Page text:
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The Meskwaki Health Clinic, located in Tama, Iowa, will be awarded the National Indian Health Board’s “Heroes in Health Award” during a virtual ceremony on Wednesday, October 6. 

Every year, the National Indian Health Board (NIHB) honors a select group of people and organizations who represent outstanding service improving Native health.

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In a statement to the media, Meskwaki Health Clinic notes that its health care team “worked tirelessly throughout the pandemic, providing more than 6,000 COVID-19 shots to the Settlement’s residents and staff, as well as to under-served communities throughout central Iowa.  As a tribe of just over 1,450 people, the health clinic served more than four times their tribe’s population, providing life-saving shots to anyone wishing to be vaccinated.”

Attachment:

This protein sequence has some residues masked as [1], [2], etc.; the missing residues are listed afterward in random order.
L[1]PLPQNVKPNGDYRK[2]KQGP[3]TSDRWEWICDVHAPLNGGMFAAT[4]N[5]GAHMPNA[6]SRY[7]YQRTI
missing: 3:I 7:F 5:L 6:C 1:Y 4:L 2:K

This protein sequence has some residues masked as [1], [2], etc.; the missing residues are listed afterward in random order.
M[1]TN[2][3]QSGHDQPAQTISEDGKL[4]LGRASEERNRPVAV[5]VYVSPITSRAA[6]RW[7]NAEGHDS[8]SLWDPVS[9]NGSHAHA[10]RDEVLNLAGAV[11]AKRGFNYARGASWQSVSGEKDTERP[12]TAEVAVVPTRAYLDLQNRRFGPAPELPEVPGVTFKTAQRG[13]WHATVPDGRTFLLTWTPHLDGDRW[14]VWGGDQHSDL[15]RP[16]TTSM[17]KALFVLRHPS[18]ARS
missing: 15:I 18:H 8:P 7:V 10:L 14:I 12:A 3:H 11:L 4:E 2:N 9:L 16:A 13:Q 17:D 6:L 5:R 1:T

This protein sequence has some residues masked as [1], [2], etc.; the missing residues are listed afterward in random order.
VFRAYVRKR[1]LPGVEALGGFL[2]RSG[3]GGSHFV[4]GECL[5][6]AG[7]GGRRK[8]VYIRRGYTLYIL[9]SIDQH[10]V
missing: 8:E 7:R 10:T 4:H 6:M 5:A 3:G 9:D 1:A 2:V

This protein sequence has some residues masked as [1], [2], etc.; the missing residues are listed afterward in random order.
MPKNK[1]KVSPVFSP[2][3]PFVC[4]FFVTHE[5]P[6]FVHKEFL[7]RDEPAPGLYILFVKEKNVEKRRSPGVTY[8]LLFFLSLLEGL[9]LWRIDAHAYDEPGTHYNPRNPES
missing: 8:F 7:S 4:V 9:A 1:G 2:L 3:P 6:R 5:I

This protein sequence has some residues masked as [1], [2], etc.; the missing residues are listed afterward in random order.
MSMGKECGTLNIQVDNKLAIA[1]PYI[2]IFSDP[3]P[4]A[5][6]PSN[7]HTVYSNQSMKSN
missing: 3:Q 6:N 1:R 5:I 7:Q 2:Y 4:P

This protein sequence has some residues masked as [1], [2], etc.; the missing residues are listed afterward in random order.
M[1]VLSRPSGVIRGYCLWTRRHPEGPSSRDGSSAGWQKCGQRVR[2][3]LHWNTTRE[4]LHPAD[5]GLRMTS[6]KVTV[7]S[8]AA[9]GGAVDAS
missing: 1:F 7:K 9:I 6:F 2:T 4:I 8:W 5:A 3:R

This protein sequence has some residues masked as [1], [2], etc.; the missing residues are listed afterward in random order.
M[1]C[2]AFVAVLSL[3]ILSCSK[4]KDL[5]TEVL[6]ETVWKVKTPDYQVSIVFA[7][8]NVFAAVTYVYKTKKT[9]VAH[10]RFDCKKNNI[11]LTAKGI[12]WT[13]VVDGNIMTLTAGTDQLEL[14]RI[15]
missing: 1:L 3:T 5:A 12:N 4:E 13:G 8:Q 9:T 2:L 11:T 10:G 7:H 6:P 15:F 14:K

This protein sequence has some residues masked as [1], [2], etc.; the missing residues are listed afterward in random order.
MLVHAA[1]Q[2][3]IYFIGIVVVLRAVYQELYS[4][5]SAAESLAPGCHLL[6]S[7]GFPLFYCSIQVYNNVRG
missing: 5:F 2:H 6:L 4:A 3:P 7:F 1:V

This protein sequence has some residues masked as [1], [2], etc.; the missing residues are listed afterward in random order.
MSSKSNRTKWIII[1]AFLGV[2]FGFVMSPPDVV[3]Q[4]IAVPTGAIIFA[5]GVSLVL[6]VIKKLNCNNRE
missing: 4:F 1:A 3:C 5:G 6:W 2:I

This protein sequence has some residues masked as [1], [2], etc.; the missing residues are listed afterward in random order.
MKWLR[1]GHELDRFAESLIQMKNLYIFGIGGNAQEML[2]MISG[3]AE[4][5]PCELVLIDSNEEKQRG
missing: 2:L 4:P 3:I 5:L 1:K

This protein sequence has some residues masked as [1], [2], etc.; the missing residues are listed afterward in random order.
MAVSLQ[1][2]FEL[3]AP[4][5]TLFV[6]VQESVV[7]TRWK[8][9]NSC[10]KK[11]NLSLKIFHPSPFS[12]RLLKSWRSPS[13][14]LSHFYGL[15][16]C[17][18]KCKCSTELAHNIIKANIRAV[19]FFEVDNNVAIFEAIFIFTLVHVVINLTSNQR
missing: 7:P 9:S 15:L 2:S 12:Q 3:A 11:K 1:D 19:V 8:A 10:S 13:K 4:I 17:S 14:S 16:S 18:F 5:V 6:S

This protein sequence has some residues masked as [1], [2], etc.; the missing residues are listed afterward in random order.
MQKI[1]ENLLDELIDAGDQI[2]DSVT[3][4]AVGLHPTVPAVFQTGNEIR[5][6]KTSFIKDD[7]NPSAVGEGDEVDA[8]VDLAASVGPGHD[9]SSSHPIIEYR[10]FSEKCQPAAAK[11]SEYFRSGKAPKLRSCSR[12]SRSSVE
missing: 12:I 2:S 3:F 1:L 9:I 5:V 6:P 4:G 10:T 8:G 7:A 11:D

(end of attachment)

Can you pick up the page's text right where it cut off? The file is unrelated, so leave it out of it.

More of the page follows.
The award recognizes this work rising above and beyond the challenges faced. 

“It takes a great team to lead in an enormous project like this, and we have an outstanding staff who really stepped up to take on the challenge,” Meskwaki Health Director Rudy Papakee said in a press release. According to the statement, Papakee and his team “by-passed the state’s mandates to get earlier shipments of the COVID-19 vaccine via the federal government’s Indian Health Services… With an early vaccination supply and a willing community ready to receive the shot, the Meskwaki Settlement as a whole held a much higher vaccination rate than much of the U.S. early on and was able to remain virus free for most of the summer.”

The task seemed daunting at first, but the team rose to the challenge.

“Initially, organizing it seemed a bit overwhelming, but completely worth every bit of effort we’ve put in so far,” Clinic Nurse Manager Sara Augspurger said in a statement. “I’m super proud of our staff, I feel they deserve this award.  We’re grateful to the NIHB for recognizing our work.”

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